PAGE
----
Why Representation in Marvel’s TV Shows Makes them Better than their Movies
Marvel has expanded its franchise a lot since the debut of “Iron Man” in 2008. It now has 14 films and 6 TV shows all based in the same cinematic universe, with many more coming. While the movies get a lot of praise and attention, I believe Marvel’s best work is actually being done on their six TV shows.
So far, all of Marvel’s films have been led by typical white, hegemonic male heroes. Hegemonic masculinity is the dominant form of masculinity and is contracted in relation to subordinated masculinities and women. Even when they do occasionally have a woman in the movies who exists as more than just the love interest to the main hero, she still comes in second to her male counterparts. Black Widow has been part of the movies since “Iron Man 2” and is a part of the original Avengers team, and still she has yet to star in her own movie. It does a great job at highlighting the structural gender inequality in our society, but I do not think that is intentional.
However, three of Marvel’s six TV shows are led by women. Peggy Carter leads “Agent Carter”, Jessica Jones is the titular character of her show, and Daisy Johnson is the standout and superhero on her team ensemble show. Each of them tells a unique story about very different women, which does not revolve around a male love interest, while also getting to kick ass.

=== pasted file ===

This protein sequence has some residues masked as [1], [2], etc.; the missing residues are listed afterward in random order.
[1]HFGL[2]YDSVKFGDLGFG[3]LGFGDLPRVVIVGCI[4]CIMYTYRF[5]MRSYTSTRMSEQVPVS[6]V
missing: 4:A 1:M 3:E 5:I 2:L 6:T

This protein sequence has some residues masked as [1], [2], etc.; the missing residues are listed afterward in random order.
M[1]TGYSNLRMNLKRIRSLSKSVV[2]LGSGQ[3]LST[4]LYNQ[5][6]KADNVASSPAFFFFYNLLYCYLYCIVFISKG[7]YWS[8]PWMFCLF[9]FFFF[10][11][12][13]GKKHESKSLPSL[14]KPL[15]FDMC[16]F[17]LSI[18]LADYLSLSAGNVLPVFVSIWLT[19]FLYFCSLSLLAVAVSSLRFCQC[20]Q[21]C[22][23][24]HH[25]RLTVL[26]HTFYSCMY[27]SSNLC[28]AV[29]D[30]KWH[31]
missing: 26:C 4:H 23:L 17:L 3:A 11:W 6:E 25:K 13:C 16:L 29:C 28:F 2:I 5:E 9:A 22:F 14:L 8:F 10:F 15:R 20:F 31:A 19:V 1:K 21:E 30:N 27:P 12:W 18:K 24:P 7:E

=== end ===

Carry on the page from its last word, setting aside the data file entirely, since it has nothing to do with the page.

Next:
Of the three remaining shows featuring male leads, “Luke Cage” is led by a Black man and “Daredevil” is led by a blind man. These are different heroes and stories than the movie universe is telling. The only show which features a typical hegemonic hero is “Iron Fist”, which has received terrible reviews by both fans and critics.
ABC’s “Marvel’s Agents of Shield” is telling some of the very best stories in the Marvel Cinematic Universe right now. One of the arcs they have been telling is the story of the Inhumans, a group which is an analogy for oppressed minorities and a metaphor for alienation much like the X-Men.
The X-Men movies which are supposed to show the oppression various marginalized groups face over things they cannot control, it suffers from heteronormativity and an almost entirely white cast. Unlike the X-men, however, the characters telling the stories of the Inhumans are largely played by members of marginalized groups in society, not just straight white people. This gives the story being told more meaning and does not appropriate the experiences of marginalized groups.
In my video essay, I go into more detail and show you some of the ways in which the Marvel TV shows are succeeding where the movies are failing.